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Cheese, especially blue-veined cheese or others with "stuff" on them

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How can you tell when these have gone bad and are no longer safe for consumption?

If I find some leftover "smooth" cheese like cheddar in the refrigerator that has a small portion with mold growing on it, I'll discard that section and use the rest. But sometimes certain cheeses I just bought at the store will even look suspect. I guess I figure it's okay, and I'm still alive so I guess I made the right call.

Where it's tricky is when it's been in the fridge a week or longer and I see "stuff" on it. It's hard to describe, but it could just look like white powder or something. If it's "fuzz" I assume that's bad and I shouldn't eat it. But what about if it's just little white spots or kind of powdery in appearance?

I have some Stilton in the fridge now and it's got so much stuff going on it's really hard to know. But I've only had it about a week.

As a general matter, I do take care and try to serve only the approximate amount I expect to be consumed in one sitting, thereby keeping any excess cheese refrigerated. Still, it's tricky!

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  1. Stilton shouldn't have "so much stuff going on". But to be sure, just give it the sniff test. Any scent of ammonia should, unfortunately, relegate that chees to the trash can.

    How are you storing & using your cheeses that they go bad on you?

    8 Replies
    1. re: Breezychow

      Generally speaking, I keep the cheese in the packaging it came in. I cut off the portion I want to consume then, being careful not to touch the cheese or the portion of the wrapper that would be in contact with the cheese. Then I stick it in the fridge.

      Anything I should be doing differently?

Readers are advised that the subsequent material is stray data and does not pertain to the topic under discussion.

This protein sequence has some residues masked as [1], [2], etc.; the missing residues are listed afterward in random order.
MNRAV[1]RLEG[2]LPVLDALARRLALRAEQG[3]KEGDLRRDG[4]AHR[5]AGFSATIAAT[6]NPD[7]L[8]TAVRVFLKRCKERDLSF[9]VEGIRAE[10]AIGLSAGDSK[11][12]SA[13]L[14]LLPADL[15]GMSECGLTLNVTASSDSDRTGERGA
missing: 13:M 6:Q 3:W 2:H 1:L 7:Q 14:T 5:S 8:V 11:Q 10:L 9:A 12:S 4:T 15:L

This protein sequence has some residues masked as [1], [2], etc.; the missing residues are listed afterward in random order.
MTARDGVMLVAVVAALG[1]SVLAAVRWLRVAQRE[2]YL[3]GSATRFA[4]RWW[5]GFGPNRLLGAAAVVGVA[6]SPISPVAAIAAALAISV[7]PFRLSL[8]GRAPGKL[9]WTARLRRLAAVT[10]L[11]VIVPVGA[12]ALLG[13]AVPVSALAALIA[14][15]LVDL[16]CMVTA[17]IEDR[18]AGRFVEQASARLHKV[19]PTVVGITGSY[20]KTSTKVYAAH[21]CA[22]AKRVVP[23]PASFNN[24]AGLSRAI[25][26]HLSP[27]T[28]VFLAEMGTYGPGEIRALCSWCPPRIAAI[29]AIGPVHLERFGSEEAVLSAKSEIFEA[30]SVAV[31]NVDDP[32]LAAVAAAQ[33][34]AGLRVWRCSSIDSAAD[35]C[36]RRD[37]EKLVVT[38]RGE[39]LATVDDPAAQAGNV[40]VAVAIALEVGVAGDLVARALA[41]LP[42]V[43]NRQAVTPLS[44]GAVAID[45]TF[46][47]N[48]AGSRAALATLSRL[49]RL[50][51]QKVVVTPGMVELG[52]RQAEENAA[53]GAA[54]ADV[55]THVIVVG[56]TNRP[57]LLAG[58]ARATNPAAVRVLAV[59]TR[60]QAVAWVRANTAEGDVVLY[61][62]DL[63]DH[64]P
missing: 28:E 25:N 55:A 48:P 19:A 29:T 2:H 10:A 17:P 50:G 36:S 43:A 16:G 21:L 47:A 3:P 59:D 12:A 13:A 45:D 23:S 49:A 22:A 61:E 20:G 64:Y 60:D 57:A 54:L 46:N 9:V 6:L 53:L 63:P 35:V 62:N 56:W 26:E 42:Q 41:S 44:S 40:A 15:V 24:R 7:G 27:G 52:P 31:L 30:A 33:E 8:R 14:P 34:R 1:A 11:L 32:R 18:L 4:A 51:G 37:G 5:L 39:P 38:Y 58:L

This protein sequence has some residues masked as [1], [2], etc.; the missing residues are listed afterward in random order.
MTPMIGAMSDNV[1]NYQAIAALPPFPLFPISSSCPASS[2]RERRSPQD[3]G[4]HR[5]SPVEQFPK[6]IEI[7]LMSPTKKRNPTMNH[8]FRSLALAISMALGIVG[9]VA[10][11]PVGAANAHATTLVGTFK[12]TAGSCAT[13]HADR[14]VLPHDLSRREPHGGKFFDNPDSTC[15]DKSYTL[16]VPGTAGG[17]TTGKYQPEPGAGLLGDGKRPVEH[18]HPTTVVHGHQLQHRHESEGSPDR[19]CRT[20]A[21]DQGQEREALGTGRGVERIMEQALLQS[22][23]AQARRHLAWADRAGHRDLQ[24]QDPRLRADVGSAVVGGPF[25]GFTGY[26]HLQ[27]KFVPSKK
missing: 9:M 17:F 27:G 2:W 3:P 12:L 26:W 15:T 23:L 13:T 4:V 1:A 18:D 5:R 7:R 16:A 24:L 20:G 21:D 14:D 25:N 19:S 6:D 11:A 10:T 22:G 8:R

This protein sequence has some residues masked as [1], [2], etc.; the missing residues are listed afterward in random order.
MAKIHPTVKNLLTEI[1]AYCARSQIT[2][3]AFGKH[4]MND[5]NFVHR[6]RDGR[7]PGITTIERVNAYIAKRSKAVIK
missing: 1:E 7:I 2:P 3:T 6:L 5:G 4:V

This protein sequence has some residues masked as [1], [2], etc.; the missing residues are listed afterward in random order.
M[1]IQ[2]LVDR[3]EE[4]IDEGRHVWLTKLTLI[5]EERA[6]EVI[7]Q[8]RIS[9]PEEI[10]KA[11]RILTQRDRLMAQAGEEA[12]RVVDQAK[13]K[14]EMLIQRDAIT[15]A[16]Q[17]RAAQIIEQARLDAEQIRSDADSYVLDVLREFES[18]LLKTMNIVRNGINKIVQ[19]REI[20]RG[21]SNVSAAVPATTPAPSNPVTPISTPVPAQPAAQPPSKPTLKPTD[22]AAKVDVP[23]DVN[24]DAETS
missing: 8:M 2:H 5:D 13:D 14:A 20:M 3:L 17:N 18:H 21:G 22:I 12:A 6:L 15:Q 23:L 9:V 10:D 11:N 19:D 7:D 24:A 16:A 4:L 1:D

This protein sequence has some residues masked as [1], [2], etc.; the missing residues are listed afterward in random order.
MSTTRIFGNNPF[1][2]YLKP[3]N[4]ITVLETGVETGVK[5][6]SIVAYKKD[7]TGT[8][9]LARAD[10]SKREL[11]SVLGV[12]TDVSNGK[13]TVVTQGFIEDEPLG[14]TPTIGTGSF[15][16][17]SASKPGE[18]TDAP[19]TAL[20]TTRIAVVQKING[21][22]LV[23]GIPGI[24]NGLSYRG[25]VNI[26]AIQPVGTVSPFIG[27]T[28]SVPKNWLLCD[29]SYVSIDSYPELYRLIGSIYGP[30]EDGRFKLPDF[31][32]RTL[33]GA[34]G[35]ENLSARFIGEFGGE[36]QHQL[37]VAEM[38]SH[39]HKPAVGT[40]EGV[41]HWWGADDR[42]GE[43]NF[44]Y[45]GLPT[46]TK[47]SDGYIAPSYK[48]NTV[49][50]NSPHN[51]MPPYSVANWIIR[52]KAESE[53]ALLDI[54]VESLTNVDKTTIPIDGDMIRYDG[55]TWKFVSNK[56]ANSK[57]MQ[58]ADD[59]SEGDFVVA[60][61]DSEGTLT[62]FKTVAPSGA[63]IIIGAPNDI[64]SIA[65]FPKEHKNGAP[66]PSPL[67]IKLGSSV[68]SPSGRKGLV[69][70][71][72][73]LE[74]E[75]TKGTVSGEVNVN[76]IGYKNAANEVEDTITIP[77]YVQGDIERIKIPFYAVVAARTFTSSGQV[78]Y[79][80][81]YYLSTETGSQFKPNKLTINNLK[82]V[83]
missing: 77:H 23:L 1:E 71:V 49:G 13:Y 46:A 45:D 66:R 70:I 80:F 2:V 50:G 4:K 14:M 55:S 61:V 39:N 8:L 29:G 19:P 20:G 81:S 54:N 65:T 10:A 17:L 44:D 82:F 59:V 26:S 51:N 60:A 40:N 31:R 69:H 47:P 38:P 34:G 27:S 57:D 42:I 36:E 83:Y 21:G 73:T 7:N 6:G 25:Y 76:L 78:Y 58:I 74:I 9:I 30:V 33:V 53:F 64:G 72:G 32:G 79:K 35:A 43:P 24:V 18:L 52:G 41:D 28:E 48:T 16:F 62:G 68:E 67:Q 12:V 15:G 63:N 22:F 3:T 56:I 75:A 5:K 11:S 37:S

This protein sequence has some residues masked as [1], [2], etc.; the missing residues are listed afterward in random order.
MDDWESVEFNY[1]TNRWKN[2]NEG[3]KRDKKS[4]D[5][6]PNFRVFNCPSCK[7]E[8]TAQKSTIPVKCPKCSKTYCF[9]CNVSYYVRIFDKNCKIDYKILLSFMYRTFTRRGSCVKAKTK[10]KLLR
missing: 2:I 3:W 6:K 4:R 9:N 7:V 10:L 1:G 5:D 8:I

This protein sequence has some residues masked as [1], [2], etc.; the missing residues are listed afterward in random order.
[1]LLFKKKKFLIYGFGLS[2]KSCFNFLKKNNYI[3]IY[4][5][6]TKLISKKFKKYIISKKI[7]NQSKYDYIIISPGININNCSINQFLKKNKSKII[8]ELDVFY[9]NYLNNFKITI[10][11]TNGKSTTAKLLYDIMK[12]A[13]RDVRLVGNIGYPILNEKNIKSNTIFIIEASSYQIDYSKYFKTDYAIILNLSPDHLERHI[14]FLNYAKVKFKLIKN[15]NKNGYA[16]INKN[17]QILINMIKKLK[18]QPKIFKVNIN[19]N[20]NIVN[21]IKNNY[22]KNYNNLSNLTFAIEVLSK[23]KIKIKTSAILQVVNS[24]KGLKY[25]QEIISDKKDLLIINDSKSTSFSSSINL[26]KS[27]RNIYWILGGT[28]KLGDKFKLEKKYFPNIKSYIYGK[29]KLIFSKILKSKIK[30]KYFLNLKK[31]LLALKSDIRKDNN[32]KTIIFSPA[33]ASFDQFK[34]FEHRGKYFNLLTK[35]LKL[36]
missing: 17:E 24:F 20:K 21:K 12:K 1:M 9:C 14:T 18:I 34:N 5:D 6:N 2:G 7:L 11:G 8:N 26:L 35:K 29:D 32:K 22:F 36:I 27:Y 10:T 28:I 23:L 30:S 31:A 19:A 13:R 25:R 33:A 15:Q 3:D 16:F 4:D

1. re: uwsgrazer

        You should be wrapping it in new wrap every time you take it out. Plastic wrap is not good for cheese - if you can't find the cheese paper, try wrapping it in waxed paper then putting it in a Tupperware-type container. Touching it won't matter in the "stuff" department unless you have mold spores on your hands.

        1. re: Sushiqueen36

          What about those little mozzarella balls that come in a container filled with seasoned olive oil? I assume it's best to just keep them in the container, right?

        2. re: uwsgrazer

          Sorry for not thinking quickly enough to post in last message but here's some good info on storing cheese:

          http://www.nealsyarddairy.co.uk/chees...

          1. re: Sushiqueen36

            Thanks, SQ, I had no idea! I'm going to rewrap the cheese in the fridge now with waxed paper. I'll look for cheese paper next time I shop.

            From Neal's Yard Dairy: "A light bloom on a cut surface, however, is a sign that the atmosphere is nice and humid."

            What is "a light bloom"? Is that like a white powder or something?

            1. re: uwsgrazer

              Yep - a "light bloom" would be like a little white powdery mold.

              1. re: Sushiqueen36

                Thanks for all the help, Sushiqueen. (I wrote the bloom question above before I saw your post below about scraping "stuff" off the cheese. Didn't mean to ask the same basic question twice!)

        3. re: Breezychow

          I don't know, I thought the Stilton had "stuff" on it when I first bought it. Anyway, I've eaten it on two occasions now and don't think there were any adverse consequences. I did smell it the second time I used it and didn't notice any off scent to it.

        4. Give the Stilton a scrape with a sharp knife and you should have perfectly acceptable cheese under the layer of "stuff". Breezy's right about the ammonia -though often that ammonia odor will dissipate if the cheese sits at room temp for an hour or so. If it doesn't then it's probably past its prime. Many European cheeses have a slight ammonia odor near the rind when they are in their prime.

          Generally, most molds on cheese can be scraped or cut off to salvage the cheese- especially if the mold is white. If it's a fresh or very soft cheese (fresh chevre etc) toss it if it molds.

          Get your hands on some cheese paper from a good cheese shop - I've seen it at Whole Foods if you have one in your area. That will help keep your cheese at its best.